Their lips moved but we couldn't understand what they were saying.

So let's use it as a teaching moment of what ableism looks like in practice. Given the efforts made to promote this movie based the family's use of ASL to communicate with one another and having Simmonds as the lead, I can only see the lack of captioning during the speaking parts as an oversight--one that detracted from the overall theater experience for me.

Under no circumstances do I want to disparage the sincere effort that was made to bring Simmonds into the project so as to make Regan's experience as authentic as possible. At the same time, I don't feel it's inappropriate to point out ways that the movie could have been better, and of course, more inclusive. The most obvious way is by captioning the entire movie.

I hope captioning movies is something future filmmakers will consider. Since box office numbers are so valuable, I just want to point out that I, and many other deaf people, would go to more movies if captioning was available for the entire film. Just pretend that deaf people speak a different language (we do) and then caption appropriately. Otherwise, we'll be waiting for the DVD, which will come with subtitles.

[Note: this is not the place to inform me about assistive devices theaters use to provide captioning. Not all theaters have them and according to many deaf people, the captioning boxes don't always work correctly. So no. I'll wait for the DVD.]

Meanwhile, A Quiet Place is, in many ways, as important to the horror genre as Get Out. Please go see the movie. Even knowing what I know now, I highly recommend A Quiet Place to everyone.

At the same time, please don't stop advocating for captioning on all movies as well. 

__________
*I am a late-deafened adult. I began to lose my hearing around age twelve and over time, I became completely deaf. Because no one in my family used ASL, I had to develop other coping mechanisms in order to communicate. I now have a cochlear implant in my right ear, which gives me around 62% speech discrimination (at the date this article was written—as of 2019, I have 82% speech discrimination with my processor). Without my processor, I have 0% speech discrimination and rely on lipreading. I am in the process of learning ASL.

**Some folks have noted that the shots made some of the ASL difficult to understand, too. However, these scenes were also fully captioned.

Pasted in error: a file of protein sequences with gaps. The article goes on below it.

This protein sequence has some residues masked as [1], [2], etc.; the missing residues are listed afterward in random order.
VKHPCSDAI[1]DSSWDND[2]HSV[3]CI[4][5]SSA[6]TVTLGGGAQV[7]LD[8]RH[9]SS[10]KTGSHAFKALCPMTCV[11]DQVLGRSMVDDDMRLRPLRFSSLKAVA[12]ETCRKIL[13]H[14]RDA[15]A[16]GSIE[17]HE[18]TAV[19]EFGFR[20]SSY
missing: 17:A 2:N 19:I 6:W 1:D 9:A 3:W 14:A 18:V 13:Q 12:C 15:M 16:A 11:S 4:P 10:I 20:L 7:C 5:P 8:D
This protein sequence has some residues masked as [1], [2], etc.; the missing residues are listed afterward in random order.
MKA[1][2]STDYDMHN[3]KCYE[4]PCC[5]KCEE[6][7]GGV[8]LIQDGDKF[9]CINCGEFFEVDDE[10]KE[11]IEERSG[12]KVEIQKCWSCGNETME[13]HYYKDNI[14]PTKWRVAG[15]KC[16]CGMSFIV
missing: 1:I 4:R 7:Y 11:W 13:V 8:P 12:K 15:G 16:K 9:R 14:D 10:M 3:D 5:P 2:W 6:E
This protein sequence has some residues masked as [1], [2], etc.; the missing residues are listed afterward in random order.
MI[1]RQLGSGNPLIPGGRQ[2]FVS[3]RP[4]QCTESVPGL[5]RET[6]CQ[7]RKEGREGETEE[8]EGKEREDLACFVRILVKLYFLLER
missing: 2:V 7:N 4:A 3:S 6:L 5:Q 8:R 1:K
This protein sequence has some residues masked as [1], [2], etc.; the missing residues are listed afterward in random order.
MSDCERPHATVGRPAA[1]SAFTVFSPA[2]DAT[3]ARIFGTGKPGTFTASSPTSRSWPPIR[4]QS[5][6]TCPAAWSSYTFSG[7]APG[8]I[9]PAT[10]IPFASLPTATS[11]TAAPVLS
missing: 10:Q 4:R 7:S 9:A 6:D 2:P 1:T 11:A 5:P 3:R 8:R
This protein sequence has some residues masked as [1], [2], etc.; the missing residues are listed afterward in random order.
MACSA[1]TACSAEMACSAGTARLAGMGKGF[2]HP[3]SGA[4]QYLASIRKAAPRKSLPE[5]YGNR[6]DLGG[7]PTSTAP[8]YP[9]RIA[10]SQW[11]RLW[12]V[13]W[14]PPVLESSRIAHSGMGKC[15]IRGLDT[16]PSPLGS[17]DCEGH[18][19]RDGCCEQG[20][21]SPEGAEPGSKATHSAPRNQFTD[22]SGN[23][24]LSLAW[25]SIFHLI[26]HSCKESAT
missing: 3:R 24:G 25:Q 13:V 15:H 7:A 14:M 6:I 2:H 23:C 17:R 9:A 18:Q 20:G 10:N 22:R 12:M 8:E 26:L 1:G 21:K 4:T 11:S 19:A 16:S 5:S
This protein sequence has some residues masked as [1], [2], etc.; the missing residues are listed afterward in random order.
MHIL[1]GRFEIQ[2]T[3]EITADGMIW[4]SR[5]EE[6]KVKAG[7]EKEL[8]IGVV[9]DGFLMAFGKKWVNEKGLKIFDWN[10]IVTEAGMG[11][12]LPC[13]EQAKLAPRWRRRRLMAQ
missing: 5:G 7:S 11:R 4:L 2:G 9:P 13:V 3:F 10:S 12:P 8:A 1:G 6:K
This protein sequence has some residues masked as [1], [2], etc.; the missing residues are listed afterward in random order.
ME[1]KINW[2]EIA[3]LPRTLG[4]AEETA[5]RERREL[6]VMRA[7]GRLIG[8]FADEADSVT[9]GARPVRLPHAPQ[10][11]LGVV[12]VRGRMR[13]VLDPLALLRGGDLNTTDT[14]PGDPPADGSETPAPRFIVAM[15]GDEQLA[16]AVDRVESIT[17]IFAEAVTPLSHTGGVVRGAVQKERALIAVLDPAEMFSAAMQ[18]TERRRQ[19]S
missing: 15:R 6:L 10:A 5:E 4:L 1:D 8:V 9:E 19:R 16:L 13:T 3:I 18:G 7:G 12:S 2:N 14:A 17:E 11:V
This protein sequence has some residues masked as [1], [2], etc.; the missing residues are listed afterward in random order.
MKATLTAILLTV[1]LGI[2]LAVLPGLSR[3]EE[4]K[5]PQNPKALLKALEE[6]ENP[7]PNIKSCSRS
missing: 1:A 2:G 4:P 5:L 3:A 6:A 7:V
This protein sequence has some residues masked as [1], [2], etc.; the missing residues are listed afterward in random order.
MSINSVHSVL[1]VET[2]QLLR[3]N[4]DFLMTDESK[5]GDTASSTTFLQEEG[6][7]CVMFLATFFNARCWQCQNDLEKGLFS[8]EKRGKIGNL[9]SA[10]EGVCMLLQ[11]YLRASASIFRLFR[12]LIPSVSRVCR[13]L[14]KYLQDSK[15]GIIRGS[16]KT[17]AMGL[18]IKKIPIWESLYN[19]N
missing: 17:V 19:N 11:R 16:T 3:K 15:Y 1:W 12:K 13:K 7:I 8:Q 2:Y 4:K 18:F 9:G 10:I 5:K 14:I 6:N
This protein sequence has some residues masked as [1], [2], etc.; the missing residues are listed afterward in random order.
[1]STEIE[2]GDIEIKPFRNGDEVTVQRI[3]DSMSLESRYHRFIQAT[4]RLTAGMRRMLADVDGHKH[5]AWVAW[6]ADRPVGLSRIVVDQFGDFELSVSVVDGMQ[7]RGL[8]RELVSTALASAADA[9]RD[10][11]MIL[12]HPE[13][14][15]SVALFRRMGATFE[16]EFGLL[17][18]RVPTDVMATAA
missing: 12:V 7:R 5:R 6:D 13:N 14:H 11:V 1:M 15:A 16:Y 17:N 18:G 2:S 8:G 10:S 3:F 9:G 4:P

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Frohock has intricately woven a unique reinterpretation of history. Eloquent prose accompanies a lyrical theme amid prewar tensions, enriching this imaginative historical fantasy. –starred review, Publishers Weekly

Where Oblivion Lives is available at Scuppernong Books | HarperCollins | IndieBound. You can find links to Amazon and B&N at the HarperCollins link. If you're an audiobook fan, we've got you covered: the audiobook is narrated by the talented Vikas Adam and is available from Audible.

A few people have asked if you have to read the novellas first in order to enjoy Where Oblivion Lives. The answer is no, BUT if you want to read them, you can find the Los Nefilim omnibus at HarperCollins, as well as links to the individual novellas right here.

Pennywise the Great and Terrible is IT [movie review]

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My father was a storyteller. It was how he taught his classes. He loved history, and in order to pass that love along to his middle school students, he disguised the dust of the past in dramatic story form. I'll never forget being at a campground one night when he regaled us with a retelling of Bram Stoker's Dracula. With the dark of night around us, a fire crackling nearby, his strong baritone carried the tale and transported us to a different world. The story was one that I knew well, but my father sparked new life into his rendition and captivated me.